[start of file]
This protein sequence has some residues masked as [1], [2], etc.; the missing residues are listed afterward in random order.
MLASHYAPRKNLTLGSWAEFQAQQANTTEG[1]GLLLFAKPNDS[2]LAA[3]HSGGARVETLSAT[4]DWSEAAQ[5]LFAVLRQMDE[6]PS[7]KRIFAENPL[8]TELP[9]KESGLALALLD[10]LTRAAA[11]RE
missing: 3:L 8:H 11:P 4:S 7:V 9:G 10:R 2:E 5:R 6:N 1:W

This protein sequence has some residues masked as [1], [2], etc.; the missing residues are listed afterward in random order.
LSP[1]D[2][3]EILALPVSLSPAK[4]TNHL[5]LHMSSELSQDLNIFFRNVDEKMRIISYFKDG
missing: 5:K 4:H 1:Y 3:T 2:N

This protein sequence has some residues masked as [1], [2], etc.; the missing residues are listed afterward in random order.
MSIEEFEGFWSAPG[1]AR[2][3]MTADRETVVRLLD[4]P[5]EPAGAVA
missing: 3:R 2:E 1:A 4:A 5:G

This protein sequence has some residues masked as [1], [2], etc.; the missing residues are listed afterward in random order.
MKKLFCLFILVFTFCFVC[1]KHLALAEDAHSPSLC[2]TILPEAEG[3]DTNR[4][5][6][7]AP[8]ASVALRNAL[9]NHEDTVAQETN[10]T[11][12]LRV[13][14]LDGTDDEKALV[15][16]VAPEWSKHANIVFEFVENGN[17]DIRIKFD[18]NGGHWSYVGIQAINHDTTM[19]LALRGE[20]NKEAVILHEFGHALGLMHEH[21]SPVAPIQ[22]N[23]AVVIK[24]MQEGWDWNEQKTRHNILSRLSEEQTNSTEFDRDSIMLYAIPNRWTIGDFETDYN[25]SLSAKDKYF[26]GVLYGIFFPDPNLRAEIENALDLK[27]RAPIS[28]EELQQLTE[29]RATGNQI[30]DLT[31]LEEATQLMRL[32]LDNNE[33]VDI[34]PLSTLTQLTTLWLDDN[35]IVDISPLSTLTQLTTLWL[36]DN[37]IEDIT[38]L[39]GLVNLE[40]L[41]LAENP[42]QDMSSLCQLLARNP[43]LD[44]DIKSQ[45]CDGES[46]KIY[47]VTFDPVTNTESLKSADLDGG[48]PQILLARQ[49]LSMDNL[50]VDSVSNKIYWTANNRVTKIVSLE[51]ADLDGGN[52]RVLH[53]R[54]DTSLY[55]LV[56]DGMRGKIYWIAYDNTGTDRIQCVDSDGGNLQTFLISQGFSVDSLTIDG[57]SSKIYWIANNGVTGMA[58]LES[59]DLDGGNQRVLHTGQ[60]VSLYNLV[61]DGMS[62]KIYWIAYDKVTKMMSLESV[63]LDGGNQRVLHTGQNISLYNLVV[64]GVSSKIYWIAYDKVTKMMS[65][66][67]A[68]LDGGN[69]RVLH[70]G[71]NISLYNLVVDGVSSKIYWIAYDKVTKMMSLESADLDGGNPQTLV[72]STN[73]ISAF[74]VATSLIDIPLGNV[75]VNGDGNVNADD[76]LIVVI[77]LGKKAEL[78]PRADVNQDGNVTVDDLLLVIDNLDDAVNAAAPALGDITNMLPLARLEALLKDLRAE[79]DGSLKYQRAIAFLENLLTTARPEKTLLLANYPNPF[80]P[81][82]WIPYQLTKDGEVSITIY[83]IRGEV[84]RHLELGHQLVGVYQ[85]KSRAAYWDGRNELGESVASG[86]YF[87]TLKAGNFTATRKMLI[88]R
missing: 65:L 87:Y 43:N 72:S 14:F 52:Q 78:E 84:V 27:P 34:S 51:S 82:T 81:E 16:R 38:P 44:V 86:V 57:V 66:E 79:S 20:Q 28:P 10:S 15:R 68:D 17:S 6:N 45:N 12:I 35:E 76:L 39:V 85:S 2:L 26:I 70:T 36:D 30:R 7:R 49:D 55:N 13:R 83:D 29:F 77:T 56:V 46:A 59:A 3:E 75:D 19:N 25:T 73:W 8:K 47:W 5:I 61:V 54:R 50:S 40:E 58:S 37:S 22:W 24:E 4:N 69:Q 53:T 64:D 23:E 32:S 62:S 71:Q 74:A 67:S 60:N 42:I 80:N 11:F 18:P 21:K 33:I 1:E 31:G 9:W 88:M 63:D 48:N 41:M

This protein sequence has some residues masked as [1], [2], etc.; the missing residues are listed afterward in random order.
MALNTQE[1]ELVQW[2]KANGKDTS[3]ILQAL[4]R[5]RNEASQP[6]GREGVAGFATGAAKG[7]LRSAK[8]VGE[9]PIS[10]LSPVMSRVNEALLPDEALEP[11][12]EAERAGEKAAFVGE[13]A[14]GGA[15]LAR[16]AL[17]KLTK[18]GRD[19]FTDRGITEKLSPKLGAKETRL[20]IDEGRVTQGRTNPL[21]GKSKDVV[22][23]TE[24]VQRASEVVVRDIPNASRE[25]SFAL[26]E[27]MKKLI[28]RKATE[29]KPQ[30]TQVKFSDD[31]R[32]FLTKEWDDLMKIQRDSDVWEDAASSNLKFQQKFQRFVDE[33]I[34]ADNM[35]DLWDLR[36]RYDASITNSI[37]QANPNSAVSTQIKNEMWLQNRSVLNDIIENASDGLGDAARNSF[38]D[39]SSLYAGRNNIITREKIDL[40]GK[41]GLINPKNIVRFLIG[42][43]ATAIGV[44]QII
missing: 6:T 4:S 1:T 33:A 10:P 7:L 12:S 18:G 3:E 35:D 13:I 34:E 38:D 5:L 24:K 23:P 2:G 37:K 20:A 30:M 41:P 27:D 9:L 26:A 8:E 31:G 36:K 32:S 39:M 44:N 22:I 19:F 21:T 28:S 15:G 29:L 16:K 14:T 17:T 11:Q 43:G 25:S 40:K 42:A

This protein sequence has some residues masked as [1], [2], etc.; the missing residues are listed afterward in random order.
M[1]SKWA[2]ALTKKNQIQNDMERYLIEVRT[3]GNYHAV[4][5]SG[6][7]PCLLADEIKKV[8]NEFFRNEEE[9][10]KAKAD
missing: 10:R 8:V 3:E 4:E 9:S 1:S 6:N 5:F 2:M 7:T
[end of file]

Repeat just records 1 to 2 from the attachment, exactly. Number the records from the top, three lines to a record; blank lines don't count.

This protein sequence has some residues masked as [1], [2], etc.; the missing residues are listed afterward in random order.
MLASHYAPRKNLTLGSWAEFQAQQANTTEG[1]GLLLFAKPNDS[2]LAA[3]HSGGARVETLSAT[4]DWSEAAQ[5]LFAVLRQMDE[6]PS[7]KRIFAENPL[8]TELP[9]KESGLALALLD[10]LTRAAA[11]RE
missing: 3:L 8:H 11:P 4:S 7:V 9:G 10:R 2:E 5:R 6:N 1:W

This protein sequence has some residues masked as [1], [2], etc.; the missing residues are listed afterward in random order.
LSP[1]D[2][3]EILALPVSLSPAK[4]TNHL[5]LHMSSELSQDLNIFFRNVDEKMRIISYFKDG
missing: 5:K 4:H 1:Y 3:T 2:N